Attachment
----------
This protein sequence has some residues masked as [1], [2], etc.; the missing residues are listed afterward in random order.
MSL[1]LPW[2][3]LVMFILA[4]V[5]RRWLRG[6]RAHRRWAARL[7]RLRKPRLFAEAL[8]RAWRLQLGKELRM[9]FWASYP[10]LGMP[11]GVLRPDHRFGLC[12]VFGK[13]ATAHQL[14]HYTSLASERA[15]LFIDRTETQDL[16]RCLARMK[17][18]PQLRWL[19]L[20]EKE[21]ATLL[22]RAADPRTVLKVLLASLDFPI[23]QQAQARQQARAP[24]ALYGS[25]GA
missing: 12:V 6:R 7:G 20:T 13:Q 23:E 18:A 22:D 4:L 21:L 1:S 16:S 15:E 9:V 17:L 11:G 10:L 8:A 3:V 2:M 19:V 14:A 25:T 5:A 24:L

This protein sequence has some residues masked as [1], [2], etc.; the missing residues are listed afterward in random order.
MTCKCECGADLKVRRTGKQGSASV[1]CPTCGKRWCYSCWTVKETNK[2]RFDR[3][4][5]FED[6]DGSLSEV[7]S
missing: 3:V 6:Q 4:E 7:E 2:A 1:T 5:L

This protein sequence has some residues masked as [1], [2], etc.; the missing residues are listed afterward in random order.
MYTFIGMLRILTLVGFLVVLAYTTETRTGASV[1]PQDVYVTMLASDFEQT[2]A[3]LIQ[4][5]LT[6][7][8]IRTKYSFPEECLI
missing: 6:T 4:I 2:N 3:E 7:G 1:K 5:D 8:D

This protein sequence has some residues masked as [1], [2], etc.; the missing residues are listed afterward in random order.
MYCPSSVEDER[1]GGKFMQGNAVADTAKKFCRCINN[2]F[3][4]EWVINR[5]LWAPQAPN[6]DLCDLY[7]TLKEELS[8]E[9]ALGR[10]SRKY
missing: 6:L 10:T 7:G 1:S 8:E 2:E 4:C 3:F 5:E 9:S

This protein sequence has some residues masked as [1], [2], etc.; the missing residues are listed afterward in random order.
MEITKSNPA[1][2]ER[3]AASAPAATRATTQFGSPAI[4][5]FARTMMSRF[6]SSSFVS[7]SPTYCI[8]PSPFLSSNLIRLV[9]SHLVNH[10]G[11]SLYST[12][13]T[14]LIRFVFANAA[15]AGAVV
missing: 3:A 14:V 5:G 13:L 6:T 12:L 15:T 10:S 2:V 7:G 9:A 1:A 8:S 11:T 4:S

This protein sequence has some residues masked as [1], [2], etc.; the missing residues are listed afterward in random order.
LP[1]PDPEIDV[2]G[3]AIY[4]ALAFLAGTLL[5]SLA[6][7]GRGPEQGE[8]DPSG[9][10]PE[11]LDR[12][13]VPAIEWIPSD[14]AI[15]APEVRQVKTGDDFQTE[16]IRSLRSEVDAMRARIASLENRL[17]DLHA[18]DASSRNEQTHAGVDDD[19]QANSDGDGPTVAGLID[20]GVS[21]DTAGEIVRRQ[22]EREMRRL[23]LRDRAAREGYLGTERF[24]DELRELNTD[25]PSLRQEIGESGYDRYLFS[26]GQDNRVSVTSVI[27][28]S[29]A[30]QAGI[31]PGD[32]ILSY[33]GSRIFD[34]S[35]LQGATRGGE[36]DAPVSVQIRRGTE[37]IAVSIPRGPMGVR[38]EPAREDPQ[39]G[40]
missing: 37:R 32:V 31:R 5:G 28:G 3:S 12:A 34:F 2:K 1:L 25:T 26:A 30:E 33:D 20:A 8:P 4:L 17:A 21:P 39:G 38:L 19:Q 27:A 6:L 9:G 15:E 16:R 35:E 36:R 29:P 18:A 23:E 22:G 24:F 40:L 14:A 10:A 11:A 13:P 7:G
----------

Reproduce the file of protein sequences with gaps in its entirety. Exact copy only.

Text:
This protein sequence has some residues masked as [1], [2], etc.; the missing residues are listed afterward in random order.
MSL[1]LPW[2][3]LVMFILA[4]V[5]RRWLRG[6]RAHRRWAARL[7]RLRKPRLFAEAL[8]RAWRLQLGKELRM[9]FWASYP[10]LGMP[11]GVLRPDHRFGLC[12]VFGK[13]ATAHQL[14]HYTSLASERA[15]LFIDRTETQDL[16]RCLARMK[17][18]PQLRWL[19]L[20]EKE[21]ATLL[22]RAADPRTVLKVLLASLDFPI[23]QQAQARQQARAP[24]ALYGS[25]GA
missing: 12:V 6:R 7:G 20:T 13:Q 23:E 18:A 22:D 4:L 21:L 1:S 16:S 15:E 9:V 17:L 11:G 10:L 8:A 3:V 2:M 19:V 14:A 25:T 5:A 24:L

This protein sequence has some residues masked as [1], [2], etc.; the missing residues are listed afterward in random order.
MTCKCECGADLKVRRTGKQGSASV[1]CPTCGKRWCYSCWTVKETNK[2]RFDR[3][4][5]FED[6]DGSLSEV[7]S
missing: 3:V 6:Q 4:E 7:E 2:A 1:T 5:L

This protein sequence has some residues masked as [1], [2], etc.; the missing residues are listed afterward in random order.
MYTFIGMLRILTLVGFLVVLAYTTETRTGASV[1]PQDVYVTMLASDFEQT[2]A[3]LIQ[4][5]LT[6][7][8]IRTKYSFPEECLI
missing: 6:T 4:I 2:N 3:E 7:G 1:K 5:D 8:D

This protein sequence has some residues masked as [1], [2], etc.; the missing residues are listed afterward in random order.
MYCPSSVEDER[1]GGKFMQGNAVADTAKKFCRCINN[2]F[3][4]EWVINR[5]LWAPQAPN[6]DLCDLY[7]TLKEELS[8]E[9]ALGR[10]SRKY
missing: 6:L 10:T 7:G 1:S 8:E 2:E 4:C 3:F 5:E 9:S

This protein sequence has some residues masked as [1], [2], etc.; the missing residues are listed afterward in random order.
MEITKSNPA[1][2]ER[3]AASAPAATRATTQFGSPAI[4][5]FARTMMSRF[6]SSSFVS[7]SPTYCI[8]PSPFLSSNLIRLV[9]SHLVNH[10]G[11]SLYST[12][13]T[14]LIRFVFANAA[15]AGAVV
missing: 3:A 14:V 5:G 13:L 6:T 12:L 15:T 10:S 2:V 7:G 9:A 1:A 8:S 11:T 4:S

This protein sequence has some residues masked as [1], [2], etc.; the missing residues are listed afterward in random order.
LP[1]PDPEIDV[2]G[3]AIY[4]ALAFLAGTLL[5]SLA[6][7]GRGPEQGE[8]DPSG[9][10]PE[11]LDR[12][13]VPAIEWIPSD[14]AI[15]APEVRQVKTGDDFQTE[16]IRSLRSEVDAMRARIASLENRL[17]DLHA[18]DASSRNEQTHAGVDDD[19]QANSDGDGPTVAGLID[20]GVS[21]DTAGEIVRRQ[22]EREMRRL[23]LRDRAAREGYLGTERF[24]DELRELNTD[25]PSLRQEIGESGYDRYLFS[26]GQDNRVSVTSVI[27][28]S[29]A[30]QAGI[31]PGD[32]ILSY[33]GSRIFD[34]S[35]LQGATRGGE[36]DAPVSVQIRRGTE[37]IAVSIPRGPMGVR[38]EPAREDPQ[39]G[40]
missing: 37:R 32:V 31:R 5:G 28:G 3:S 12:A 34:F 2:K 1:L 25:T 26:A 30:E 33:D 20:A 8:P 4:L 17:A 21:P 39:G 38:L 19:Q 27:A 6:L 9:G 15:E 16:R 35:E 36:R 29:P 18:A 23:E 22:G 24:F 40:L 14:A 10:A 11:A 13:P 7:G